The tragedy of missing Madeleine McCann seems no closer to ending than it did three months ago. During this time the media personification of the parents has alternated between saint and sinner – sometimes seemingly at random. For the most of it, in Portugal, the McCann parents have been looked at as (at best) negligent parents while (again, for most of the time) in the UK the middle class, white, professional, religious status of the parents has ensured they have been seen as saints who are undergoing a terrible ordeal. This changed recently, when for a short period the tabloids smelt more blood and in the wonderful manner of the press changed allegiances, barely stopping short of calling for their execution (mentioned previously). Given the natural order of the universe, the “truth” probably lies somewhere between the two extremes and I certainly have my own personal opinion. I should stress at this stage that my opinion is based on nothing other than gut feeling and the information made available by the press, so I have no intention of going into detail about it.
Before I go on, I would also like to point out that one of the main search terms which is driving traffic here recently is a variation on the words “Kate McCann Guilty Violent Murderer.” Given that this is generating a LOT of traffic, I can only guess at public opinion on the matter.
I digress. Risking eternal disfavour by the Great Antero Vipunen, I actually read the Sun newspaper today. I know. I am sorry. I will try not to do it again. In it, good old Archbishop John Sentamu writes a piece titled: We Must Have Faith For Maddie
Despite the overt religious tones in which the the piece is written, this is a largely secular humanist bit of writing with the basic theme being that the presumption of innocence is the bedrock of the legal system. For example, he relates this parable:
In 359AD a trial took place where a local governor, Numerius of Narbonne, was accused of raiding his own coffers. There was little proof but that didnâ€™t stop the whispers and accusations. Still, the prosecutor was convinced the governor was guilty and said as much to the judge, the Roman Emperor Julian. At his trial, the governor denied the charges and the case was due to be dismissed.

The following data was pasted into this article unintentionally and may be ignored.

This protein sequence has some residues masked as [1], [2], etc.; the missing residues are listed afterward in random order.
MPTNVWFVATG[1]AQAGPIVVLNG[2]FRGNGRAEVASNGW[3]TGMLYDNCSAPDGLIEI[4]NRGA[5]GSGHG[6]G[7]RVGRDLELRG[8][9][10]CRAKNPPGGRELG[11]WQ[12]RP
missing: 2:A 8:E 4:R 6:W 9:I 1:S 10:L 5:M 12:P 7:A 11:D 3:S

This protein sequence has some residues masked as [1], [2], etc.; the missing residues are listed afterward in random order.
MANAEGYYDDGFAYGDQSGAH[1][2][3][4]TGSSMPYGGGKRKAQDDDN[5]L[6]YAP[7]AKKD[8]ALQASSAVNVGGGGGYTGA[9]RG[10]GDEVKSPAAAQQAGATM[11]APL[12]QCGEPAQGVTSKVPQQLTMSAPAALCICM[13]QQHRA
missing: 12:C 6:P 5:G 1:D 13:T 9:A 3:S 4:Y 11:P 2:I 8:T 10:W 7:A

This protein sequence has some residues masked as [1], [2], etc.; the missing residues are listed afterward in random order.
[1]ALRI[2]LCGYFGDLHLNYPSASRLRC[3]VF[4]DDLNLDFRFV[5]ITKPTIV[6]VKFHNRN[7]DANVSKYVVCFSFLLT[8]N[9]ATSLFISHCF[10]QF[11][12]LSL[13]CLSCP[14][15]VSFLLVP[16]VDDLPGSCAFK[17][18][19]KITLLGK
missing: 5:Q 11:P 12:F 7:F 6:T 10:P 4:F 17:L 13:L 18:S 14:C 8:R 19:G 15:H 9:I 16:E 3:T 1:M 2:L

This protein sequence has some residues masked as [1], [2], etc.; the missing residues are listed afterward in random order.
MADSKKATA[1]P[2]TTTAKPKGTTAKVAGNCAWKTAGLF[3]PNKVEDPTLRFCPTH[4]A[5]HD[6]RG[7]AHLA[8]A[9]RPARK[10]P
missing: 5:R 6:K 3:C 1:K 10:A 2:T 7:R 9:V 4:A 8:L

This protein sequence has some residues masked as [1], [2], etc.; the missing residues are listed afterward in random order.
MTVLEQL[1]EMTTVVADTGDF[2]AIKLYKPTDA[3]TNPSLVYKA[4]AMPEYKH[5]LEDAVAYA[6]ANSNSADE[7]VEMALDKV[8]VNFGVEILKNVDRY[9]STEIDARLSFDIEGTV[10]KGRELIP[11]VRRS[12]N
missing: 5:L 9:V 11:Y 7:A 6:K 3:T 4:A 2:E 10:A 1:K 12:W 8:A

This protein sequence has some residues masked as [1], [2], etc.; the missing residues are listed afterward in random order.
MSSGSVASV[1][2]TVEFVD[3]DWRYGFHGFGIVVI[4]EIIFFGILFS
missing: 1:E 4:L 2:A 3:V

The prosecutor was furious: â€œOh, illustrious Caesar,â€ he raged, â€œIf it is sufficient to deny, what hereafter will become of the guilty?â€ Emperor Julianâ€™s response has been repeated in countless trials for the past 1600 years: â€œIf it suffices to accuse, what then will become of the innocent?â€
And, for once, I find my self in total agreement with the Archbishop of York. Scary.
Sadly, despite the valid comments the Archbish makes and the fact the Sun newspaper of all papers prints it, there are a few things which still make me uncomfortable about it. I agree whole heartedly that as a society we should reinforce the automatic presumption of innocence.
Now, with this in mind, have a flick through the Sun news paper (or any media output over the last, say, day) and see how many examples there are where a person accused of a crime is assumed to be guilty. It is a regular occurrence. Take poor Robert Murat for example – due to his past he was largely assumed to be guilty of anything people wanted to accuse him of. He had no support from the various churches, he had no support from rich idiots. He had to defend himself against the court of public opinion.
Not so for the McCann parents. The cynic in me is screaming this is entirely down to their perceived image as “successful” white professionals – anything which implies this part of our society can harbour evil seems to damage the national psyche. In the same edition of the Sun which calls for the return of innocent until proven guilty, OJ Simpson is pretty much called a murderer several times. Is this hypocrisy?
Anyway, enough ranting about this obvious state of the world. Dr Sentamu concludes his article with something that produced mixed emotions:
Our focus must again be upon the love of the parents for their lost daughter, for their hope that they may one day be reunited with her and for their faith that she is still alive.
These must be our watchwords â€” faith, hope and love. For as St Paul once wrote, in the end it is these three which remain: Faith, hope and love. But the greatest of these is love.
Wonderful words, and I too hope she is alive and unharmed. The adult in me is aware that this hope is pretty much doomed to be dashed against the rocks of reality, but I would like it to be so.
Sadly, and again this is cynic in me now, the plight of poor Maddie has shown that despite all the prayer in the world (and the wishes of his representative on Earth, the Pope), the Christian deity will not intervene to save even one life, nor will s/he take action to return a lost child to an apparently grieving family. From this I can only draw one of three conclusions:
- God exists but is evil or totally uninterested in the human race, with no intention to get involved in any of our affairs.
- God hates Christians.
- There is no God.
It is up to you which option you go for, but I know which one I think is true…
[tags]McCann, Madeleine, Kate, Kate McCann, Maddie McCann, Sentamu, Archbishop of York, Society, Law, Rights, Liberties, Philosophy, Robert Murat, Gerry McCann, The Sun, Tabloids, Media, UK, Culture, Civil Rights, Trial, Crime, Murder, Dr John Sentamu, Church of England, Catholics, CofE, Roman Catholic, Pope, Portugal, Police, Atheism, Humanism, Faith, Hope[/tags]